The octanoylated energy regulating hormone ghrelin: An expanded view of ghrelin’s biological interactions and avenues for controlling ghrelin signaling

Elizabeth R. Cleverdon, Kayleigh R. McGovern-Gooch, James L Hougland

Research output: Contribution to journalReview article

4 Scopus citations


Ghrelin is a small peptide hormone that requires a unique post-translational modification, serine octanoylation, to bind and activate the GHS-R1a receptor. Initially demonstrated to stimulate hunger and appetite, ghrelin-dependent signaling is implicated in a variety of neurological and physiological processes influencing diseases such as diabetes, obesity, and Prader-Willi syndrome. In addition to its cognate receptor, recent studies have revealed ghrelin interacts with a range of binding partners within the bloodstream. Defining the scope of ghrelin’s interactions within the body, understanding how these interactions work in concert to modulate ghrelin signaling, and developing molecular tools for controlling ghrelin signaling are essential for exploiting ghrelin for therapeutic effect. In this review, we discuss recent findings regarding the biological effects of ghrelin signaling, outline binding partners that control ghrelin trafficking and stability in circulation, and summarize the current landscape of inhibitors targeting ghrelin octanoylation.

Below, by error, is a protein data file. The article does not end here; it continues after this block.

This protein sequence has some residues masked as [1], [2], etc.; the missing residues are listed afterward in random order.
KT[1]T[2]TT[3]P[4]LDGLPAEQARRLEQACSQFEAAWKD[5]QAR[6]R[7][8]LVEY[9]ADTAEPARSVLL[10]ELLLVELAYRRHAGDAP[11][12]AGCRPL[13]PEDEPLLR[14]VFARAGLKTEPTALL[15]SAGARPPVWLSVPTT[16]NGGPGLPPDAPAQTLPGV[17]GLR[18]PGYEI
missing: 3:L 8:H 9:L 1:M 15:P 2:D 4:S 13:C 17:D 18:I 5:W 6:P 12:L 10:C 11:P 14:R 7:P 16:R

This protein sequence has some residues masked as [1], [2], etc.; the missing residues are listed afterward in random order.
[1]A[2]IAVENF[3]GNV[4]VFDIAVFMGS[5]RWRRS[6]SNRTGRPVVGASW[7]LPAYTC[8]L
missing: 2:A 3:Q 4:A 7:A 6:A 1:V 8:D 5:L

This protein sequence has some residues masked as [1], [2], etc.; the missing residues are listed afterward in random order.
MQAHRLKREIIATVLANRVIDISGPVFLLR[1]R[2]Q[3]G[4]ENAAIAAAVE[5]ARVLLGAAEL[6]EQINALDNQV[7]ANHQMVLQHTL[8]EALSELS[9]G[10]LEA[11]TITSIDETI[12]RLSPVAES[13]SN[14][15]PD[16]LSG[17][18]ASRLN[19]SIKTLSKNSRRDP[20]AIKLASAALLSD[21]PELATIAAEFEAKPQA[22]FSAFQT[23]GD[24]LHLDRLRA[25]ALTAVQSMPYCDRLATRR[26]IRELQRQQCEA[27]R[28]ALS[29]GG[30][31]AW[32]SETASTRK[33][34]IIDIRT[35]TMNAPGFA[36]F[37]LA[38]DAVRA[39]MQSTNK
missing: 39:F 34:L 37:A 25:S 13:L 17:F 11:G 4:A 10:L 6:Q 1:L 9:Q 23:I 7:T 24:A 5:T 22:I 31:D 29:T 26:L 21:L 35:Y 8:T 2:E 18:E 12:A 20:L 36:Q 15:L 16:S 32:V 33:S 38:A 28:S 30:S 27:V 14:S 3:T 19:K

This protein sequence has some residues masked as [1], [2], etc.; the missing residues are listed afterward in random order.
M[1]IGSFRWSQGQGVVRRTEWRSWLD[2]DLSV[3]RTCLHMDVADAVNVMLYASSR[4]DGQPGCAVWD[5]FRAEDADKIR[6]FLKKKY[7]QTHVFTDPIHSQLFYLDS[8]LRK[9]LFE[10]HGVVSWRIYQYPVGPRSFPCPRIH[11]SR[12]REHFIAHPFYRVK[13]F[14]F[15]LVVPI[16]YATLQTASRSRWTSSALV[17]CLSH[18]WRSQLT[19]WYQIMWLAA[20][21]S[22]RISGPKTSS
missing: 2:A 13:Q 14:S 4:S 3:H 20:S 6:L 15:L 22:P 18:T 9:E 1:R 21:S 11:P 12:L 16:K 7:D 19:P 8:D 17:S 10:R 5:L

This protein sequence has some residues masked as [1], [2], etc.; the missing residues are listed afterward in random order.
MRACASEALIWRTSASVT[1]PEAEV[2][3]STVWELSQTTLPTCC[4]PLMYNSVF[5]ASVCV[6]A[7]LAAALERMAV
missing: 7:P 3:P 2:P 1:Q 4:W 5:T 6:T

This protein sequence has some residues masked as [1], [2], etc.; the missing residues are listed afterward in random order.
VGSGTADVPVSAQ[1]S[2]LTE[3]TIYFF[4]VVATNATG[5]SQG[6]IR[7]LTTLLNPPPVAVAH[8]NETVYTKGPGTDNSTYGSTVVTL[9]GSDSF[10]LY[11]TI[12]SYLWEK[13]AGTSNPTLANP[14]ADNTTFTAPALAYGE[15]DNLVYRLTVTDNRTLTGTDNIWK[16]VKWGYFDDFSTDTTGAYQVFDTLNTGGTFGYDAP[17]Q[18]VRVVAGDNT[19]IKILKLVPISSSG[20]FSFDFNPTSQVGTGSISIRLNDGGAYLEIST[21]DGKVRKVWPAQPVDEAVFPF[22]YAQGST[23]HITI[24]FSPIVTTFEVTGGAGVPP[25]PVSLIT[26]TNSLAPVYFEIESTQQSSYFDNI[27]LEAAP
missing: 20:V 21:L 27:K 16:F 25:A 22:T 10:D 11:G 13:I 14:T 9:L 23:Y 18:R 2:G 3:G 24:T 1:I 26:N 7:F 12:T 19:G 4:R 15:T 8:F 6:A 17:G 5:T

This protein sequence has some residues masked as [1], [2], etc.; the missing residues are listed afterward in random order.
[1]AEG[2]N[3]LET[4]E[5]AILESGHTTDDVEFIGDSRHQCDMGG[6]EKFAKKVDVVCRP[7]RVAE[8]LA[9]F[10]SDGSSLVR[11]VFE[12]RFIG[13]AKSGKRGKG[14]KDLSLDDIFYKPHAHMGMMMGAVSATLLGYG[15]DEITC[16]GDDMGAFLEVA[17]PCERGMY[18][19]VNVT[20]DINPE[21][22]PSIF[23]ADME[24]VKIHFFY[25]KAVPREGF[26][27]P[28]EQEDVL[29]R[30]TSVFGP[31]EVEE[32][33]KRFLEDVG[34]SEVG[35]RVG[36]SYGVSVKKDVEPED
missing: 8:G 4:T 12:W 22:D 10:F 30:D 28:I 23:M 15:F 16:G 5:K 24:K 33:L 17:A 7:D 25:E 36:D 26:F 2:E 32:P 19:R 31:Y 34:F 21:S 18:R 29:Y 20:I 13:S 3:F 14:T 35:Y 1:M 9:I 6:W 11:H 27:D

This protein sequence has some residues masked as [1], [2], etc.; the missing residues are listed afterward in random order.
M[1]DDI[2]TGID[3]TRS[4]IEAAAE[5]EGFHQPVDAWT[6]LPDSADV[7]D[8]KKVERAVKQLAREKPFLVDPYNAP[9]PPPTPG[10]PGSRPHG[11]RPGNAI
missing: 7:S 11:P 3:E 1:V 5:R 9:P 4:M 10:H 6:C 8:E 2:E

Original languageEnglish (US)
Pages (from-to)111-124
Number of pages14
JournalMolecular Membrane Biology
Issue number6-8
StatePublished - Nov 16 2016



  • Ghrelin
  • ghrelin O-acyltransferase
  • ghrelin O-acyltransferase inhibitors
  • protein acylation

ASJC Scopus subject areas

  • Molecular Biology
  • Cell Biology

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